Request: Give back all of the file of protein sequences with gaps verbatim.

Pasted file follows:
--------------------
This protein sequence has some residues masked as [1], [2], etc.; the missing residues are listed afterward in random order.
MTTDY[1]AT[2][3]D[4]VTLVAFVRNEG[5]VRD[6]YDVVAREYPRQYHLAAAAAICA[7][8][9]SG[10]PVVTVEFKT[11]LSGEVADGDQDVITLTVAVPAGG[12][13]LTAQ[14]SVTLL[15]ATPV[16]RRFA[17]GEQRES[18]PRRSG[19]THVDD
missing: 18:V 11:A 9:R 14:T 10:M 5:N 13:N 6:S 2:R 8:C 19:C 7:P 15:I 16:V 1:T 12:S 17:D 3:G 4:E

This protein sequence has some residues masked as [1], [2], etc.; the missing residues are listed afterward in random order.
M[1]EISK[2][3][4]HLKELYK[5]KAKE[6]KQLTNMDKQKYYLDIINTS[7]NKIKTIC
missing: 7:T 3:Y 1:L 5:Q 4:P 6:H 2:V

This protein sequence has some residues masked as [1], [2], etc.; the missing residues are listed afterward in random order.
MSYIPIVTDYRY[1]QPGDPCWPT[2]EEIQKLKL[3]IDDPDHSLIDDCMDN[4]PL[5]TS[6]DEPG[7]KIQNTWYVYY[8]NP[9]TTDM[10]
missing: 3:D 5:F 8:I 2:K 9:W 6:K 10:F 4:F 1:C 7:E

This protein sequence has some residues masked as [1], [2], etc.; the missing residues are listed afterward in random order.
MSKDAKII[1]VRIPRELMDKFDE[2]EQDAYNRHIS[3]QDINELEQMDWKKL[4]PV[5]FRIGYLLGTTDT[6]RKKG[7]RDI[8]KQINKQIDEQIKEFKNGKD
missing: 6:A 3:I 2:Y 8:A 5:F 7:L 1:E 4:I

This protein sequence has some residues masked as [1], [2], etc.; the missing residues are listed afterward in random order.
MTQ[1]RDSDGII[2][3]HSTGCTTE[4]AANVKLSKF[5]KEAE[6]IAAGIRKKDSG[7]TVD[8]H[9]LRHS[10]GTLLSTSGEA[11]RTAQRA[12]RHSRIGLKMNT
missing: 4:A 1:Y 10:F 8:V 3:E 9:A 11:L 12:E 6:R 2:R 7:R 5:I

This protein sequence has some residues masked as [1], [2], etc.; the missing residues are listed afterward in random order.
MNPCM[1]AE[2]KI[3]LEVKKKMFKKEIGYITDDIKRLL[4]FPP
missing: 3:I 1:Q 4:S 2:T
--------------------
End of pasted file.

This protein sequence has some residues masked as [1], [2], etc.; the missing residues are listed afterward in random order.
MTTDY[1]AT[2][3]D[4]VTLVAFVRNEG[5]VRD[6]YDVVAREYPRQYHLAAAAAICA[7][8][9]SG[10]PVVTVEFKT[11]LSGEVADGDQDVITLTVAVPAGG[12][13]LTAQ[14]SVTLL[15]ATPV[16]RRFA[17]GEQRES[18]PRRSG[19]THVDD
missing: 18:V 11:A 9:R 14:T 10:M 5:N 13:N 6:S 2:R 8:C 19:C 7:P 15:I 16:V 1:T 12:S 17:D 3:G 4:E

This protein sequence has some residues masked as [1], [2], etc.; the missing residues are listed afterward in random order.
M[1]EISK[2][3][4]HLKELYK[5]KAKE[6]KQLTNMDKQKYYLDIINTS[7]NKIKTIC
missing: 7:T 3:Y 1:L 5:Q 4:P 6:H 2:V

This protein sequence has some residues masked as [1], [2], etc.; the missing residues are listed afterward in random order.
MSYIPIVTDYRY[1]QPGDPCWPT[2]EEIQKLKL[3]IDDPDHSLIDDCMDN[4]PL[5]TS[6]DEPG[7]KIQNTWYVYY[8]NP[9]TTDM[10]
missing: 3:D 5:F 8:I 2:K 9:W 6:K 10:F 4:F 1:C 7:E

This protein sequence has some residues masked as [1], [2], etc.; the missing residues are listed afterward in random order.
MSKDAKII[1]VRIPRELMDKFDE[2]EQDAYNRHIS[3]QDINELEQMDWKKL[4]PV[5]FRIGYLLGTTDT[6]RKKG[7]RDI[8]KQINKQIDEQIKEFKNGKD
missing: 6:A 3:I 2:Y 8:A 5:F 7:L 1:E 4:I

This protein sequence has some residues masked as [1], [2], etc.; the missing residues are listed afterward in random order.
MTQ[1]RDSDGII[2][3]HSTGCTTE[4]AANVKLSKF[5]KEAE[6]IAAGIRKKDSG[7]TVD[8]H[9]LRHS[10]GTLLSTSGEA[11]RTAQRA[12]RHSRIGLKMNT
missing: 4:A 1:Y 10:F 8:V 3:E 9:A 11:L 12:E 6:R 2:R 7:R 5:I

This protein sequence has some residues masked as [1], [2], etc.; the missing residues are listed afterward in random order.
MNPCM[1]AE[2]KI[3]LEVKKKMFKKEIGYITDDIKRLL[4]FPP
missing: 3:I 1:Q 4:S 2:T